Posted on Aug 17, 2015 by


A 15 year-old African American female with a history of bilateral threshold retinopathy of prematurity was seen for a routine annual visit. As an infant, she was treated with scatter laser photocoagulation two months after her birth. At this visit, she was asymptomatic with a visual acuity of 20/25 in the right eye and 20/15 in the left eye.


optomap® color images were obtained and showed a reddish orange, slightly elevated lesion at 2 o’clock in the far periphery of the right eye, anterior to the equator. Images also confirmed areas of previous laser treatment in the temporal periphery. optomap fluorescein angiogram images were obtained and showed the lesion to be hyperfluorescent and that the lesion had feeding and draining retinal vessels. The left eye did not have similar lesions, but did have evidence of previous laser treatment in the temporal periphery.



optomap color and fluorescein angiography were used to document the appearance and investigate the characteristics of the peripheral lesion. The lesion was determined to be reactive angiomatous proliferation – a rare vascular proliferation which has been reported to occur in various chronic retinal diseases, such as retinitis pigmentosa and …


Put Children’s Eye Safety at the Forefront

Posted on Aug 15, 2015 by

Prevent Blindness and the American Ophthalmologist Association have jointly named August as Children’s Eye Health and Safety Awareness Month. As you prepare your children for a successful new school year, be sure to schedule a comprehensive eye exam and take this opportunity to teach them about eye safety.



Thousands of children suffer eye injuries each year and 90 percent of these injuries are preventable if protective eye wear is worn when needed. To get the most of children’s eye safety month, review the following helpful guidelines and be sure to speak to your children about them:


– Always ensure there is proper eye safety protection for activities – Be sure the protective eye wear is designed specifically to the activity being performed – Corrective lenses are not a substitute for safety eye wear – Only provide toys that are age-appropriate – Avoid toys with sharp or pointed components – Teach children that projectiles can cause serious eye injury and perhaps blindness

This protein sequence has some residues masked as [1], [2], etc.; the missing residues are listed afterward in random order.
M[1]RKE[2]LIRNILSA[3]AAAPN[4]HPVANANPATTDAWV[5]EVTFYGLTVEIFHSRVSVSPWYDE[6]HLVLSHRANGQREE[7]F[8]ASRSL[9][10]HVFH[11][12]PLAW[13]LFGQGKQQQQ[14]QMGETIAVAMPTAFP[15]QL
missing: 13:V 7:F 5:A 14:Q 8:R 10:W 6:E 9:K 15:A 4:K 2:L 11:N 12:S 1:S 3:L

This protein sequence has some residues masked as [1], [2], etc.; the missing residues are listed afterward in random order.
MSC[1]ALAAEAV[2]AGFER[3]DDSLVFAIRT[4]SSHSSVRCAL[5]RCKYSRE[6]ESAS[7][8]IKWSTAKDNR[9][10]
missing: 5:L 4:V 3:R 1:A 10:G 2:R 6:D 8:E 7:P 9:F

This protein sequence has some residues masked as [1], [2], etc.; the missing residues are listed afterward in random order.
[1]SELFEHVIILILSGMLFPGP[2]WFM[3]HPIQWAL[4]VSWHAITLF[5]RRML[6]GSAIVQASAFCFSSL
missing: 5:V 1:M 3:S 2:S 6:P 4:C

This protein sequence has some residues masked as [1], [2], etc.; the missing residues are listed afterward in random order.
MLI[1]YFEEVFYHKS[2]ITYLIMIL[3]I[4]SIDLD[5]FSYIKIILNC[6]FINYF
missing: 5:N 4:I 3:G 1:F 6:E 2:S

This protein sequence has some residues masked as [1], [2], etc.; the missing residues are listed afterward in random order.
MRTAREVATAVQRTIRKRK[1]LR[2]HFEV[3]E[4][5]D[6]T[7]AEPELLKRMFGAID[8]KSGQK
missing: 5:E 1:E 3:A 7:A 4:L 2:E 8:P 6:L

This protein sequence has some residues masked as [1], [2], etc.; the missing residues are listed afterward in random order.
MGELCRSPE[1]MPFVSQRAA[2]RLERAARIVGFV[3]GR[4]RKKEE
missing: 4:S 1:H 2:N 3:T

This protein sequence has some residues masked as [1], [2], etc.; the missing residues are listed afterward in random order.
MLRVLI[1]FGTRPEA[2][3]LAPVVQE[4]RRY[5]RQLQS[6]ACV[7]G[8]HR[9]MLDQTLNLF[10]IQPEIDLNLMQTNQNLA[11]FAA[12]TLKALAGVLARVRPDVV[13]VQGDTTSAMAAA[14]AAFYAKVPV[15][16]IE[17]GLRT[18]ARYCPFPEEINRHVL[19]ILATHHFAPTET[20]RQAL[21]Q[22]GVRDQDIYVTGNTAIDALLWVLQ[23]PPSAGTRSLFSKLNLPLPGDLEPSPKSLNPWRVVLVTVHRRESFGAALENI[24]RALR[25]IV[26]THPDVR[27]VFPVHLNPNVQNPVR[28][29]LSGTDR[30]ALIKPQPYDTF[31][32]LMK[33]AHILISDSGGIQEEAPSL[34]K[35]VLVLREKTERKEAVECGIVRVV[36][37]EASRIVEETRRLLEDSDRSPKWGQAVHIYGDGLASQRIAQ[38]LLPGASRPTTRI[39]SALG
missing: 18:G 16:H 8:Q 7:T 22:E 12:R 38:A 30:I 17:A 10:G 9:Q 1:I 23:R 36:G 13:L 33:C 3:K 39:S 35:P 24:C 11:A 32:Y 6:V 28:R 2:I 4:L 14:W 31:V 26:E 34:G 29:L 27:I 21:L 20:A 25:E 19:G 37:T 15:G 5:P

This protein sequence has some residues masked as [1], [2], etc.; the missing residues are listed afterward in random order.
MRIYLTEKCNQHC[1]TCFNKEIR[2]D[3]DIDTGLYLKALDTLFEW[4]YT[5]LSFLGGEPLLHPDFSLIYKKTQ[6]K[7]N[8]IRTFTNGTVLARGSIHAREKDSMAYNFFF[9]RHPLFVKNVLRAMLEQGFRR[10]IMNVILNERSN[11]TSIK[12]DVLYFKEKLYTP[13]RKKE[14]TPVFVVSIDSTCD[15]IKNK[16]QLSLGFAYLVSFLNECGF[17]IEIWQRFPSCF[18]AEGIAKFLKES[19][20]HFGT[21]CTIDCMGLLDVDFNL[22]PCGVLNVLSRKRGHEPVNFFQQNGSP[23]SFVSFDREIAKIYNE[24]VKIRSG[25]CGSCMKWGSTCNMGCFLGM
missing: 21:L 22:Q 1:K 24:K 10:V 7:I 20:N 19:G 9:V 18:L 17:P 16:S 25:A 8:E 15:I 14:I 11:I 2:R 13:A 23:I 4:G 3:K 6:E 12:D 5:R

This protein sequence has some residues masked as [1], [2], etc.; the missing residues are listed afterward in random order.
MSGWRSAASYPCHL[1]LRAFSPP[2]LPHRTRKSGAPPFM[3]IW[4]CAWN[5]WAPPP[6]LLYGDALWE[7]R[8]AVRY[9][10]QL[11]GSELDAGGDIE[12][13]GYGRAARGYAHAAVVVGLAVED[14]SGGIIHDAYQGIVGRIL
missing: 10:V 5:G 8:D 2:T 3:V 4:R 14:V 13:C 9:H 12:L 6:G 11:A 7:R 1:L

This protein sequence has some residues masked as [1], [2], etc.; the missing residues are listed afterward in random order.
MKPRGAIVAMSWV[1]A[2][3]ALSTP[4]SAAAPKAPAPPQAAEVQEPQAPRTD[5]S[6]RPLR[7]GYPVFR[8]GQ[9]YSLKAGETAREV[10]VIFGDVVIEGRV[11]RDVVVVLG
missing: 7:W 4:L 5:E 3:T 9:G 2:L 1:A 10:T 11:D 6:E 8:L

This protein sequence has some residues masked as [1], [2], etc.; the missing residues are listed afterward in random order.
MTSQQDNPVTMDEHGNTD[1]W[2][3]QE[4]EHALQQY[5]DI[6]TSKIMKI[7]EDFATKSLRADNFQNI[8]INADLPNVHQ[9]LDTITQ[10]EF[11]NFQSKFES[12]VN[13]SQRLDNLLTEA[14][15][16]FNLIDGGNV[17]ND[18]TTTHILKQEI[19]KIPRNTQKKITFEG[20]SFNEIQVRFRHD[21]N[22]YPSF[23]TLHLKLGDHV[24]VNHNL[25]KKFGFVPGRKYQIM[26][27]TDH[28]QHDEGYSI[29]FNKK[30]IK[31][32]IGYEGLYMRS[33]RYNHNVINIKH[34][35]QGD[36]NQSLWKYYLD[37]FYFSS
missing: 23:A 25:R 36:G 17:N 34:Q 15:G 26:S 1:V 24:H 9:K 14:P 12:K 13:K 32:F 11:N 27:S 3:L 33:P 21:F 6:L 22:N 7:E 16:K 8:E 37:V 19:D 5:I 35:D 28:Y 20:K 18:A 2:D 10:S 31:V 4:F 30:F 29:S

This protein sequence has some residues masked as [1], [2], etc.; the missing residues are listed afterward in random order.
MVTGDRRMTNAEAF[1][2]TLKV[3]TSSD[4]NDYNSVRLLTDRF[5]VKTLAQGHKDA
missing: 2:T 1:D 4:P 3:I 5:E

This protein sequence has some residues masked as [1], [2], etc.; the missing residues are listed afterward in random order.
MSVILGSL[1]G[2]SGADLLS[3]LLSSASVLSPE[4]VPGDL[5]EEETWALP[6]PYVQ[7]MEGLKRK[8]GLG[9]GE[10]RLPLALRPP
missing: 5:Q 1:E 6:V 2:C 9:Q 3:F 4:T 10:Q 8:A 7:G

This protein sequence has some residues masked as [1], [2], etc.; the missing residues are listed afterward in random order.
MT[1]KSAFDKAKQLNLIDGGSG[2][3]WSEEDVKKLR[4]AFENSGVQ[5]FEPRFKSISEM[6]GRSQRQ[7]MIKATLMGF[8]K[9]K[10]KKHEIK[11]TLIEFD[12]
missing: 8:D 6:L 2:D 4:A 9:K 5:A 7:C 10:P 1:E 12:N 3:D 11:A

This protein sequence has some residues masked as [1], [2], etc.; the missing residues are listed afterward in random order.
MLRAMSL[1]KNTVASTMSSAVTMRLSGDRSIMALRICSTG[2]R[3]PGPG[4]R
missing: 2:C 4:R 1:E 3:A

It is estimated that roughly 80 percent of education is delivered visually, which means if your children’s eyesight is not at its best, they may struggle unnecessarily. A comprehensive eye exam including optomap® provides your child’s eye care …


UWF Retinal Imaging Can Detect Melanoma

Posted on Aug 11, 2015 by

According to the American Cancer Society, there will be an estimated 2,580 eye cancers diagnosed in 2015 with most of them occurring as melanoma of the eye. While this number is not staggering when compared to the overall population, melanoma can be fatal. As with most cancers, Cancer Research UK has published stats indicating that early detection is your best chance at survival if you are diagnosed with ocular melanoma.


What is Melanoma of the Eye?

Melanoma is an aggressive cancer that forms in the cells responsible for skin pigmentation through the production of melanin. Since your eyes also have melanin-producing cells, melanoma tumors can form in various parts of your eye. Although the choroid layer is the likely site for ocular melanoma, the following parts may also be affected:


– Ciliary body – Iris – Conjunctiva – Orbit – Eyelid What Causes Ocular Melanoma?

While an exact cause is not known, the Mayo Clinic describes ocular melanoma as a DNA error that prevents cells from shedding in their typical life cycle. Cells grow uncontrollably and mutated cells accumulate rather than dying off and form melanoma. Despite the notion that it caused by a problem with DNA, there are …


UWF Case Study: AMD

Posted on Aug 09, 2015 by